Which is another way of saying that, I didn't realize how mediocre my last car was.  And, not realizing that, it's been wonderful to see how great cars these days have become.

Because I had no interest or desire for a new car, viewing this whole thing as nothing more than a massive hassle.  I was perfectly happy with my last car (I thought)--a 2005 Honda, which served all my necessary needs.

But, as it turns out, it did NOT serve my necessary needs--or at least, not as well as I thought.  Because driving this new Honda I find myself so unexpectedly happy.  I mean, it's a great car!  It handles well, accelerates, brakes--it has real zip.  And gets great mileage.  And has a bluetooth system!  And, can decrypt classified Nazi codes!  

Also, now that my entire iphone is suddenly available to my (much-improved) speakers, that's...just, a new frontier in joy.  Being able to instantly go to any album I've ever owned, in the car, or to talk on the phone, to all my brokers in Hong Kong and Sri Lanka--it's incalcuably great.

But now as I write this, the familiar darkness comes on me and I think: who cares?  Vanity, saith the preacher, all is vanity.  And I am drinking a mediocre Grenache, and the river's tent is broken: the last fingers of leaf clutch and sink into the wet bank.  The wind crosses the brown land, unheard….

Should I go watch that Yes video again?  I think so!

BONUS SIDENOTE: As some of you may notice, I change the quote in the header every time I post. Usually I pick a fairly well-known song.  This time I did not.  Anyone who can identify the song from which the quote above is taken will win....a million dollars!  And my respect!  Or, one of the two.

Sunday, June 21, 2015

What Did You Learn From the Time In the Solitary Cell of Your Mind?

This is just a programming note, to say that I'm going to have to delay my long-awaited discussion of my recent wine tasting dinner.  I was in a car wreck on Wednesday--totally fine, no big deal, physically--but my car is totaled and I may have to now buy a new car or some nonsense.  Anyway, between that and my burgeoning tuna fisheries business, I won't have the necessary love and energy to do a good write-up of the whole thing any time in the next week.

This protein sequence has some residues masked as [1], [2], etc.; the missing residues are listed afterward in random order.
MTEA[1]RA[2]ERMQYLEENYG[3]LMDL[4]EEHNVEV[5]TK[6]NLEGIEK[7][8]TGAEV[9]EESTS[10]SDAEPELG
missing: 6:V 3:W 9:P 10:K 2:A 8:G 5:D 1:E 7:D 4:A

But I do still like Belle and Sebastian.  Everyone suffers in silence the burden….

Wednesday, June 17, 2015

Best Link of The Week?

I heartily recommend you check out this post over on The Corner.  It's about what happens when an entitled bitchy NYC feminista (who naturally blogs for Jezebel) is refused service at a hipster NYC tattoo parlor.  Opening graph:
This is, unquestionably, my favorite story of the week. Thanks to Glenn Reynolds, I ran across one of the more absurd P.C. meltdowns I’ve ever seen (and that’s saying a lot). A Jezebel blogger pitched an online fit after a tattoo artist denied her request for a neck tattoo. Her post, titled in Jezebel’s oh-so-winsome style, “Don’t Tell Me I Can’t Get a F**king Neck Tattoo” (edited since this is a family blog), relates the sad tale. She wanted to get a tattoo of her daughter’s name on her neck, had been warned that some tattoo artists might not like to do that, but pressed on to “hipster-est tattoo parlor in New York City” anyway. The following exchange took place between Jane Marie (the blogger) and Dan (the tattoo artist):
Dan: “And then you want your daughter’s name… on your neck?” Shakes head left to right.
Me: “What.”
Dan: “Not gonna happen.”
Me: “Wait, what? Why?”
Dan: “It’ll look tacky. It’s just tacky.” 
Me: “Wait, you’re telling me what will look tacky on me? Don’t I get to decide that?”
Dan: “A neck tattoo on someone without a lot of tattoos is like lighting a birthday candle on an unbaked cake.”
Does she react well?  She does not.  But Dan--who turns out to be a highly righteous dude--does not back down.  Read the rest here....

Sunday, June 14, 2015

You Can Get F*****